BOSTON - Bruce Cassidy was some five years removed from his last National Hockey League coaching experience when the Bruins won the Stanley Cup in 2011. After two years as head coach of the Washington Capitals and a yearlong stint as an assistant with the Chicago Blackhawks, Cassidy was trying to work his way back to the sport's highest level.
As an assistant with the Providence Bruins during Boston's championship run, Cassidy helped oversee the "Black Aces," a group of scratches from the AHL who were with the team staying fresh in case of injury or other needs.
It was a period of time that stuck with Cassidy as he continued his journey towards a return to the NHL.
"I was part of the Black Aces when they won the Stanley Cup in 2011," said Cassidy. "It did wonders, I thought, for getting acquainted with the ways of the NHL. Even though I was on the outside looking in, you still feel a part of it - the togetherness required, everything that goes into it."
Cassidy drew on those experiences over the following five seasons as head coach of the P-Bruins - a tenure that ultimately led him back to Boston.
"Being down there, again, it's just what goes into being a head coach and what goes into being involved with the Bruins family. I thought that was the biggest takeaway from my perspective," said Cassidy, who was officially introduced as the 28th head coach of the Boston Bruins during a press conference with general manager Don Sweeney Thursday morning at TD Garden.
Video: Cassidy officially named head coach
Now, some 13 years after his last NHL head-coaching job, the 51-year-old Ottawa native is again at the helm. It was his 18-8-1 run after taking over as interim head coach on Feb. 9, and a trip back to the Stanley Cup Playoffs for the first time in three years, that convinced Sweeney he was the right man for the future.
"Despite the season abruptly ending on Sunday, I felt very comfortable moving forward quickly to name Bruce the head coach," said Sweeney, who acknowledged Cassidy was inked to a multi-year deal. "Bruce summarized it very well the other morning. When we sat down and finalized it, when I said congrats, he said, 'That's good, because that was a long, hard interview.'"
The 27-game stretch as interim head coach, as well as another six during the teams' first-round playoff series with the Ottawa Senators, showed Sweeney that Cassidy was able to get the most out of the group he inherited.
"I think that the way our team responded to his message - we had an aggressive bent to our game," said Sweeney. "We scored more goals, we didn't lose defensive structure and our foundation, our penalty kill remained to be top in the league, and our power play got better as the season went along. To me, it spoke to the change that our team responded to, that our core players responded to, and our young players responded to."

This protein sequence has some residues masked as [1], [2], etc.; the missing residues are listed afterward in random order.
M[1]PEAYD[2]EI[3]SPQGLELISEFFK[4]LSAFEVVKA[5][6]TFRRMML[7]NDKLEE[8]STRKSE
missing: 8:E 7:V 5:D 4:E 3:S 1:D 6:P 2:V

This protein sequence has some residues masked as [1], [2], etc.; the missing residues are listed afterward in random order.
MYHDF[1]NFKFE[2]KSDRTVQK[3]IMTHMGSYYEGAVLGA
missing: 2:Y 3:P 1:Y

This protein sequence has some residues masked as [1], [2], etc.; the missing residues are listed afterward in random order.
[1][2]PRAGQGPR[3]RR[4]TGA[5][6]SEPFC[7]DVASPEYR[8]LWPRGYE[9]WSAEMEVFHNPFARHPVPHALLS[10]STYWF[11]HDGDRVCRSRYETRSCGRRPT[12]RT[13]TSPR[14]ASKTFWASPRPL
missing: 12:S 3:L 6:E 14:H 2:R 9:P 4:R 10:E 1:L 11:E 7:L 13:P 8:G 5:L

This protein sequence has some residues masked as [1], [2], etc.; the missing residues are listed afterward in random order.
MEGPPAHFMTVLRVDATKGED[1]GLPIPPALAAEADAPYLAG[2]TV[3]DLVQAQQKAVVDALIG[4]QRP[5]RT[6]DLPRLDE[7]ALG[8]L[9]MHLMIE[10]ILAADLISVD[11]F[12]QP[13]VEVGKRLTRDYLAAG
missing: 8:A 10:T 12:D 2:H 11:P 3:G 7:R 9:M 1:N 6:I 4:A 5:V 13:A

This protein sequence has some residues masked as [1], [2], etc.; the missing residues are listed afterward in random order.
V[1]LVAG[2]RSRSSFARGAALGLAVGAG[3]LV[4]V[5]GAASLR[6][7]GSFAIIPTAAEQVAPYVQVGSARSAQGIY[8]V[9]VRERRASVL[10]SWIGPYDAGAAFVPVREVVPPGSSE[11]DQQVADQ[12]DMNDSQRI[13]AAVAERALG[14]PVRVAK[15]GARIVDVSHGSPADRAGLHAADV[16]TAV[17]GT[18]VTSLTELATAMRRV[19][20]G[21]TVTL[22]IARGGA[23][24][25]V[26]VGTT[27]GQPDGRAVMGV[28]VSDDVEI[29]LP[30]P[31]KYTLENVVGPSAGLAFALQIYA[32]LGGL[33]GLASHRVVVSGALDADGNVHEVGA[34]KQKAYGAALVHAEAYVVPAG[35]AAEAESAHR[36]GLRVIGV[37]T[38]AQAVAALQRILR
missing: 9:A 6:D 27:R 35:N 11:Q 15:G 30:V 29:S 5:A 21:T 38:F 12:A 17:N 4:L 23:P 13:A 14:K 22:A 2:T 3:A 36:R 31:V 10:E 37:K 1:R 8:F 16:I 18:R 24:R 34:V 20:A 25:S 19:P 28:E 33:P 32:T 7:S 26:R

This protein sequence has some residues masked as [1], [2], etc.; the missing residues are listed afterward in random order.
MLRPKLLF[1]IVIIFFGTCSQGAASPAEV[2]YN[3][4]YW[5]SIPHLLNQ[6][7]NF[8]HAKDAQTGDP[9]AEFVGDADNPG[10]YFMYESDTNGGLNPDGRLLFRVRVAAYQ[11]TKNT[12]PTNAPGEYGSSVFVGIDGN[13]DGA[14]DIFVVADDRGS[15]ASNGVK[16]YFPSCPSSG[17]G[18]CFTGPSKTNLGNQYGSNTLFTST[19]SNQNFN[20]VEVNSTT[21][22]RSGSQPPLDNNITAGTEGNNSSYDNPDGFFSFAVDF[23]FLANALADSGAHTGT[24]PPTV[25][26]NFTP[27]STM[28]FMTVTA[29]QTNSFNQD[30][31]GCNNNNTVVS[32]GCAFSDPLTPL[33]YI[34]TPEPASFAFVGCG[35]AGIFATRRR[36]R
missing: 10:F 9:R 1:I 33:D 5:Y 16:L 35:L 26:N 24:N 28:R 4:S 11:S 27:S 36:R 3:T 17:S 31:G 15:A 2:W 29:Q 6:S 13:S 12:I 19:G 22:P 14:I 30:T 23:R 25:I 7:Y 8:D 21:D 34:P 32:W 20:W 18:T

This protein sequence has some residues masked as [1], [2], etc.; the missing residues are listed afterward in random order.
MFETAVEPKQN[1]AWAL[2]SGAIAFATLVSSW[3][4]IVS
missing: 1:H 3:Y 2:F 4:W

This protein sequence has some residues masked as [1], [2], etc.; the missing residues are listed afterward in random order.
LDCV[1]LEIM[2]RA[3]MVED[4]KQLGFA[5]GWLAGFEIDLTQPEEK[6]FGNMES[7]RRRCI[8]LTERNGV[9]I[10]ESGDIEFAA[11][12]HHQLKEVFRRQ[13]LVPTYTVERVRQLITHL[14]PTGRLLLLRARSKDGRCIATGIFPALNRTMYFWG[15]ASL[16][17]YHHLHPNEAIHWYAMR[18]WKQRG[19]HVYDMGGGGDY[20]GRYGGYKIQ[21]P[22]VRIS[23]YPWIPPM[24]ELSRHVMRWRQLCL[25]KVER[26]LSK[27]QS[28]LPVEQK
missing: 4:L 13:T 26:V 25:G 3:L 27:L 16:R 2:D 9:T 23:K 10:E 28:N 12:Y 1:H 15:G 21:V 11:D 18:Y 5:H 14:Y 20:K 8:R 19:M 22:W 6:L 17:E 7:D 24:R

Cassidy had coached many of those young players during his time in Providence and during the first half of the 2016-17 season as an assistant to Claude Julien. He knew that familiarity would work in his favor.
It was the veteran core that he believed he would have to win over. And that he did.
"To be quite honest, the core group, the veteran leadership, they gave me an opportunity to go in and earn their respect, and they bought into what we were selling for the most part. Not for the most part - 100 percent. 100 percent," said Cassidy.
"The veteran guys, they afforded me that opportunity and I can't thank them enough. We've got some Stanley Cup champions in that room and it showed with high character players and I was very thankful for that. From there, we're trying to build something together now."
Video: Bruins talk about Bruce Cassidy during breakup day
The biggest change Cassidy made was to play with more of a pace. Practices lasted longer and were conducted at a higher tempo. Forwards were encouraged to make plays down low, rather than shuffle the puck up to the point. And the defense corps was advised to join the rush and be more active in the offensive zone.
As a result, the Bruins scored 91 goals during Cassidy's 27 games, an average of 3.3 goals per game.
"Our staff and Bruce, they really pushed the group to get to a higher pace. I think our aggressive nature churned," said Sweeney. "I think that was something that I felt would be injected into our group right from Day 1 at practice because I know what his core principles are, and I think the group responded."
Carrying over that response into the future will be Cassidy's biggest challenge moving forward. Having a full training camp to install a system will help.
"Going into training camp, obviously, it will be an advantage. We can start from Day 1 implementing, going forward, the things that we want to focus on. We'll get together as a staff and sort through that," said Cassidy. "We had player exit interviews and we'll get the players opinion and what we feel is the best way to be successful."
Cassidy has had a taste of that success. His journey back to the NHL is complete. With a team that means so much to him.
"I've made no secret that I grew up adoring this team," said Cassidy, "and I'm very proud, honored, and privileged to be a part of it, and to be named the head coach."
Video: Sweeney recaps the 2016-17 season